Dutch advocaat with around 20% alcohol, long sold in bottles, is essentially an eggnog. Under current U.S. law, commercial products sold as eggnog are permitted to contain milk, sugar, modified milk ingredients, glucose-fructose, water, carrageenan, guar gum, natural and artificial flavorings, spices, monoglycerides, and colorings. Ingredients vary significantly between variants.
The history of non-dairy eggnogs goes back to at least 1899 when Almeda Lambert, in her Guide for Nut Cookery, gave a recipe for "Egg Nog" made using coconut cream, eggs, and sugar.
In 1973, Eunice Farmilant, in The Natural Foods Sweet-Tooth Cookbook, gave a more modern non-dairy eggnog recipe using 3 eggs separated, 2 tablespoons of barley malt extract or Amasake syrup, 4 cups of chilled soy milk, 1 teaspoon of vanilla extract, and nutmeg, (p. 138-39)
In December 1981, Grain Country of Los Angeles, California, introduced Grain Nog, the earliest known non-dairy and vegan eggnog. Based on amazake (a traditional Japanese fermented rice beverage) and containing no eggs, it was available in plain, strawberry, and carob flavors.
Also in December 1981, Redwood Valley Soyfoods Unlimited (California) introduced Soynog, the earliest known soy-based non-dairy and vegan eggnog based on soy milk and tofu (added for thickness). It was renamed Lite Nog in 1982 and Tofu Nog in 1985.
Eggnog as a custard
Some recipes for homemade eggnog call for egg yolks to be cooked with milk into a custard to avoid potential hazards from raw eggs. (Some of these recipes call for any liquor used to be added beforehand, in the belief that the alcohol will evaporate during cooking.) Eggnog has much in common with classic custard-pudding recipes that do not call for cornstarch, and many types of eggnog can also be cooked into egg-custard puddings, or churned into eggnog-flavored ice cream.
While alcohol is a bactericide, eggnog freshly made from eggs infected with salmonella and not heated can cause food poisoning. In 1982 most of the residents and staff of a nursing home in the U.S. became ill with salmonella poisoning, and four died. The cause was almost certainly an eggnog made on the spur of the moment, with some cases caused in a secondary outbreak caused by food being handled later by people with contaminated hands. A later publication of the U.S. Food and Drug Administration (FDA) stated that the alcohol in eggnog is not sufficient to sterilize contaminated eggs. Using commercial pasteurized eggs or heating the milk-egg mixture sufficiently can make the drink safe; one recipe calls for heating the mixture gently, without boiling, until it thickens enough to "coat the back of a spoon".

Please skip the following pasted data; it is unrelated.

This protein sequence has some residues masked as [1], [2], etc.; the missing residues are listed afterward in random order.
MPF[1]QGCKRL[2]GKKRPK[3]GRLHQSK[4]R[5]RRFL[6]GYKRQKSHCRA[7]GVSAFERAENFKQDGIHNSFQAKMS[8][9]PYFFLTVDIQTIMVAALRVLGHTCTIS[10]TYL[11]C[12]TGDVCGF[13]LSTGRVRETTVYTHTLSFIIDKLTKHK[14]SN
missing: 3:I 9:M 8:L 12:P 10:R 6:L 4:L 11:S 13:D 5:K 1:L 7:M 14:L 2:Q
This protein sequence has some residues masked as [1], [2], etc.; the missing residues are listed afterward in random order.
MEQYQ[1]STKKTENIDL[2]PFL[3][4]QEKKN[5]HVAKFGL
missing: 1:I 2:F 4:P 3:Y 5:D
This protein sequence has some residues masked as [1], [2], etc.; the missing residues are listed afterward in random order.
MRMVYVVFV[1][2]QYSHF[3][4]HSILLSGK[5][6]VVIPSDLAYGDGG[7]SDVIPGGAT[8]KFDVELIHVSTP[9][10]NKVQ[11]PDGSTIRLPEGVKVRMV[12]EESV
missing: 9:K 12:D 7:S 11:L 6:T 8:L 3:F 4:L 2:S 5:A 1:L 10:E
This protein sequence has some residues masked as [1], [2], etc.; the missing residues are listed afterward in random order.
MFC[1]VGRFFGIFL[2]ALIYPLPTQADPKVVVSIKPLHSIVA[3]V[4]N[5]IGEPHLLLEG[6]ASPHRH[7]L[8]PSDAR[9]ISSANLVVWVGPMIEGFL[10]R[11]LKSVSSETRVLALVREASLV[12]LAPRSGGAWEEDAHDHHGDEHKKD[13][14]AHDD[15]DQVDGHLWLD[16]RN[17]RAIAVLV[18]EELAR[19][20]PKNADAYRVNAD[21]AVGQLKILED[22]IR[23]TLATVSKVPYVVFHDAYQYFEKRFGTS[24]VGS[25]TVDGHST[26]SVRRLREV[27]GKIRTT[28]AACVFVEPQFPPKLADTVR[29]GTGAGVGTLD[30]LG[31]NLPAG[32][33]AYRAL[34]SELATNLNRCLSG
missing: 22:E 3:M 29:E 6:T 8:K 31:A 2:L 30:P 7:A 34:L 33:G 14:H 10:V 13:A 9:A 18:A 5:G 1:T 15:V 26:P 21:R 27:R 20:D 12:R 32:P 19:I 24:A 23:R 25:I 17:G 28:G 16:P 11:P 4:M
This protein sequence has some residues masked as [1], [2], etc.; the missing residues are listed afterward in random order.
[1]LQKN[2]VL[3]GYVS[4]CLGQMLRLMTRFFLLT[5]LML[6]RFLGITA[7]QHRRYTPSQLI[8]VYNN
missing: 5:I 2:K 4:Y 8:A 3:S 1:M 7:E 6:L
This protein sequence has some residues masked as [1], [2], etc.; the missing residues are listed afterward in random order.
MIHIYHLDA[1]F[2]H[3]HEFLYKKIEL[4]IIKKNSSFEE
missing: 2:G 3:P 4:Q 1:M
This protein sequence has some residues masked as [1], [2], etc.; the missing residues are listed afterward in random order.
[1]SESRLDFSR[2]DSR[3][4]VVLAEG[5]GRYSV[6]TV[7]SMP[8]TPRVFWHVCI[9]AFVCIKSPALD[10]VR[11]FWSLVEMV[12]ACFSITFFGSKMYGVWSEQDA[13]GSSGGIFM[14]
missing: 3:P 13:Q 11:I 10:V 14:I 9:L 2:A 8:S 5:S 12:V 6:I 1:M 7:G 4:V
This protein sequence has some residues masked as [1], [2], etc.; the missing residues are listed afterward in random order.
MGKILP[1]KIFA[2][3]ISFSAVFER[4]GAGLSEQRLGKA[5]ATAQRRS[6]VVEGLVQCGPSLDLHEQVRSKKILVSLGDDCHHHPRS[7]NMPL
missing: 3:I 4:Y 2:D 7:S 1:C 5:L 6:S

However, aged alcoholic eggnog becomes sterilized even if made with contaminated eggs. Aging alcoholic eggnog—sometimes for as long as a year—has been said to improve its flavor significantly, and also destroys pathogens. The Rockefeller University Laboratory of Bacterial Pathogenesis and Immunology carried out an experiment in 2010 where salmonella was added to a strong eggnog which was refrigerated and stored; the beverage still had dangerous levels of salmonella a week later, but it was all gone within three weeks. A concentration of at least 20% of alcohol (about the same amounts of alcoholic spirits and milk or cream), and refrigeration are recommended for safety.
For concerns about the safety of selling products made from raw eggs and milk, the U.S. FDA has changed or altered the definition of eggnog a number of times towards artificial replacements for the large number of eggs traditionally used. FDA regulations (as of January 2015) require eggnog to contain at least 1% egg yolk solids and at least 8.25% milk solids.
- Cola de mono
- Kogel mogel
- Milk punch
- Ponche crema
- Soda sữa hột gà
- Tom and Jerry (cocktail)
- David Wondrich, "Imbibe!: From Absinthe Cocktail to Whiskey Smash, a Salute in Stories and Drinks to "Professor" Jerry Thomas, Pioneer of the American Bar", Penguin, 2007, ISBN 0399532870, p. 82, Milk Punch
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- Rombauer, Irma S. and Marion Rombauer Becker (1931 ) The Joy of Cooking, pp 48, 50. Indianapolis: Bobbs-Merrill. ISBN 0-452-25665-8.